Multi-billion spending bill receives House OK in vote that split parties

Legislation is heavy with favorite projects of White House, lawmakers

December 09, 2003|By KNIGHT RIDDER/TRIBUNE

WASHINGTON - The House of Representatives passed a huge spending bill yesterday that includes White House policies inserted over House and Senate objections, as well as millions of dollars for lawmakers' pet projects back home.

But the Senate is unlikely to take up the legislation until late next month, effectively freezing government spending for now.

The so-called "omnibus" bill has $328 billion for government programs ranging from education to veterans' hospitals to agriculture.

It also has $45 billion in gasoline-tax money for transportation and aviation projects. And it permits the expenditure of $447 billion for mandatory "entitlement" programs such as Medicare and Medicaid.

"These are real programs that will help real people," said House Majority Leader Tom DeLay of Texas.

The debate was drawn along partisan lines, with Democrats denouncing special-interest spending and Bush's policies to permit greater concentration of media ownership, restrict overtime pay and scrap 90-day records of gun sales.

Republicans congratulated themselves for keeping the growth of overall spending under 3 percent and praised the bill's increases in such areas as special education and veterans' care.

The 242-176 vote split Democrats and Republicans, with 58 Democrats voting for it and 38 Republicans voting against.

Democrats and some Republicans are especially annoyed that Republican congressional leaders yielded to the White House and accepted a compromise permitting greater concentration of media ownership despite House and Senate votes against it.

The final legislation didn't include Senate language that would have stopped the administration from enforcing new limits on white-collar overtime.

The final version also didn't include House and Senate provisions that would have relaxed travel restrictions to Cuba, because the White House objected.

"This bill is a spectacular example of legislation and political pressure run amok," said Rep. David R. Obey of Wisconsin, the senior Democrat on the Appropriations Committee.

The committee's chairman, C.W. Bill Young, conceded that policy controversies are inevitable in spending legislation that must pass Congress to keep the government operating. "They're about the only bills around here that have to pass," the Florida Republican said. "That's why they attract some riders that sometimes give us more problems in negotiations than the [spending] bills themselves."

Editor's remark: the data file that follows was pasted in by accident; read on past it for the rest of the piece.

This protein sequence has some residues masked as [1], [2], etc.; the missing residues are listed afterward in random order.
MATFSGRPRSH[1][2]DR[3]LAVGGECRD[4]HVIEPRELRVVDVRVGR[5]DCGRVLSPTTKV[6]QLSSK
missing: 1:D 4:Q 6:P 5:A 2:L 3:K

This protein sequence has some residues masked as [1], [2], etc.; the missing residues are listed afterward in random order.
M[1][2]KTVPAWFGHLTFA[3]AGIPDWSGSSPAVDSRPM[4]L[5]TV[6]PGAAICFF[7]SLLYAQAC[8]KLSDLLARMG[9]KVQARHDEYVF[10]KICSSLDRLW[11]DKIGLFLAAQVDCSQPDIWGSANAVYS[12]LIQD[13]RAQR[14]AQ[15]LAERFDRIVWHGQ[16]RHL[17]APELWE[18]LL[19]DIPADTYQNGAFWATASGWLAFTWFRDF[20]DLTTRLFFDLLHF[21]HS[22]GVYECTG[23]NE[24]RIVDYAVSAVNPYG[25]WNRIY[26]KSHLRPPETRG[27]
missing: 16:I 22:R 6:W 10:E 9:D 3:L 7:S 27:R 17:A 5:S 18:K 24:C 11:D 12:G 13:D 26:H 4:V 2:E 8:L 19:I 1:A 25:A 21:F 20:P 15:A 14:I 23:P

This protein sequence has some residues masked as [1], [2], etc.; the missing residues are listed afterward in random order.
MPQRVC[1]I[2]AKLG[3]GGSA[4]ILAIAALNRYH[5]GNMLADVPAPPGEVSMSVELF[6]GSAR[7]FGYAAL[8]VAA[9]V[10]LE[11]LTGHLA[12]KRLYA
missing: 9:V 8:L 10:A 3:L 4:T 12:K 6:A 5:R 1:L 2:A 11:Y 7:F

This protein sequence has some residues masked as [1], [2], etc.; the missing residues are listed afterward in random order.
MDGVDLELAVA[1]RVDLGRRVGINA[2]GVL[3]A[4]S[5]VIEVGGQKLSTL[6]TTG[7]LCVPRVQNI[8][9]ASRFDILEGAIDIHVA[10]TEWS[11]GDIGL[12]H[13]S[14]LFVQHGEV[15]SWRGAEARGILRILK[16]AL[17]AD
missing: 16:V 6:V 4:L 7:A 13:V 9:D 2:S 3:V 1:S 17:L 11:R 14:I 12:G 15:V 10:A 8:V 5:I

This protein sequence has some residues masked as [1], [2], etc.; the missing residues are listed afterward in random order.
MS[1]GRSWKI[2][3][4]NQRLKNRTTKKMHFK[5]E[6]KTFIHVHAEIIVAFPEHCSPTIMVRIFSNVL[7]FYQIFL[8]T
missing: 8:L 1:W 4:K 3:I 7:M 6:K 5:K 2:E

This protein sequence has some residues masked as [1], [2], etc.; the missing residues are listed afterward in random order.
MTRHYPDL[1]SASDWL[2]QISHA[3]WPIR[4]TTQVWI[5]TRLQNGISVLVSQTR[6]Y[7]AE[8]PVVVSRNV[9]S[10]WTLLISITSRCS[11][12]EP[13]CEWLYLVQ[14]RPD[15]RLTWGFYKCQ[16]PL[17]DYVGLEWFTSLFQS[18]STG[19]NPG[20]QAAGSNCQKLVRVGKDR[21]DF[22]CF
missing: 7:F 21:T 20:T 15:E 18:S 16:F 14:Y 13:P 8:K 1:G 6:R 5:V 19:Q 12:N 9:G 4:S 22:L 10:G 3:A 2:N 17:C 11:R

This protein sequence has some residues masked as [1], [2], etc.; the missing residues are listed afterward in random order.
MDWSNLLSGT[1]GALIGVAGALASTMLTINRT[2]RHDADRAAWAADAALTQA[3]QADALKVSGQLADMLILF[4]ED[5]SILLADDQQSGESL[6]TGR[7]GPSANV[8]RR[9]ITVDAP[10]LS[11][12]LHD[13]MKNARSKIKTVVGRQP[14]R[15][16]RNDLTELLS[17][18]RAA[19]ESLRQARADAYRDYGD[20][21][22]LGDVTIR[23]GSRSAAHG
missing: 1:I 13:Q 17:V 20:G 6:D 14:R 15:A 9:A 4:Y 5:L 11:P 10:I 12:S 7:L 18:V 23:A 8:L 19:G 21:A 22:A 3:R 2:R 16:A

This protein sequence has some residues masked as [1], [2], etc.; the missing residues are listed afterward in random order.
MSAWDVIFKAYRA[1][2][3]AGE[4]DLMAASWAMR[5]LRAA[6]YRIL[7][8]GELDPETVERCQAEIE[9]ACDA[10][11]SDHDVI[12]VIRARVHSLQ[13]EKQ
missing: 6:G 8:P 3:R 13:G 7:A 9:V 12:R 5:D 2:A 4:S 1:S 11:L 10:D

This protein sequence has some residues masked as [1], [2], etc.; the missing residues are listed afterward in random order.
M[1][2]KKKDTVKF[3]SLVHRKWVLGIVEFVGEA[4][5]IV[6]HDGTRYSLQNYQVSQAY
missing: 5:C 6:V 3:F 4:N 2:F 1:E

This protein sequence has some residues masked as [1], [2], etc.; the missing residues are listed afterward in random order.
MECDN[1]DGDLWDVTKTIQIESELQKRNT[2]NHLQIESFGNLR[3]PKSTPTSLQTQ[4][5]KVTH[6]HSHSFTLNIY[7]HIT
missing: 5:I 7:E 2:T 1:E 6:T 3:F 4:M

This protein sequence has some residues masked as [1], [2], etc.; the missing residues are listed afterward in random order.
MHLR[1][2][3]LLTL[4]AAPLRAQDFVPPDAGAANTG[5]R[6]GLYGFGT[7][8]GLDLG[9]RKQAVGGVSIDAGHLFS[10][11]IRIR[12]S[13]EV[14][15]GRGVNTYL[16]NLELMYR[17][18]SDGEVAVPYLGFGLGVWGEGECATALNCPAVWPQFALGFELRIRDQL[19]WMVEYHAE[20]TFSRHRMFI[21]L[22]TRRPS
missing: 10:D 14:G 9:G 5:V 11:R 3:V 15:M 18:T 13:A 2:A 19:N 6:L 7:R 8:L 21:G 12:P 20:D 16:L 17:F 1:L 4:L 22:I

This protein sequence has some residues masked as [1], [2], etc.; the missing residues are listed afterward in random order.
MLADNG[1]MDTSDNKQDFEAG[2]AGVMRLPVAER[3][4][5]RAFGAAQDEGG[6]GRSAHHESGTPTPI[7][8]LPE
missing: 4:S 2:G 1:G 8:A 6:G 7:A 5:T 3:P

Many conservative Republicans lined up against the bill, ridiculing the local spending provisions inserted by appropriators, a trend that has increased sharply in the past eight years.

The bill included $50 million for an indoor rain-forest project in Iowa, a proposal championed by Sen. Charles E. Grassley, a Republican from that state. The money would help pay for a $220 million, 4.5-acre domed forest and 1 million-gallon aquarium in Coralville, Iowa.

The bill includes $3 million for golf education for young people, $200,000 to help make a film about Kalahari Desert bushmen, millions for local hospitals and hundreds of thousands of dollars to scores of museums across the country.

"Most of these earmarks mostly benefit [single] members, one project," said Rep. Jeff Flake, an Arizona Republican who voted against the bill. "We as Republicans have decried this practice for years, and now we seem to have embraced it. If we want fiscal restraint, then we have to do something about this kind of spending."

Young said appropriators received $50 billion in targeted spending requests from members of Congress and turned down most of them. DeLay defended the local provisions, saying members of Congress are well-equipped to understand the needs of their states and congressional districts.

"You don't have to decide whether some bureaucrat thinks it's important or not," he said. "I'm not ashamed of the earmarks in this bill."

Senate Majority Leader Bill Frist, a Tennessee Republican who sent the Senate home last month until Jan. 20, had hoped to pass the bill by unanimous agreement, thus avoiding a formal roll call. But Sen. Robert C. Byrd of West Virginia, the senior Democrat on the Appropriations Committee, said he would object and force a debate.

Amy Call, a spokeswoman for Frist, said yesterday that he would make a final decision tomorrow on whether to reconvene the Senate to vote on the bill.

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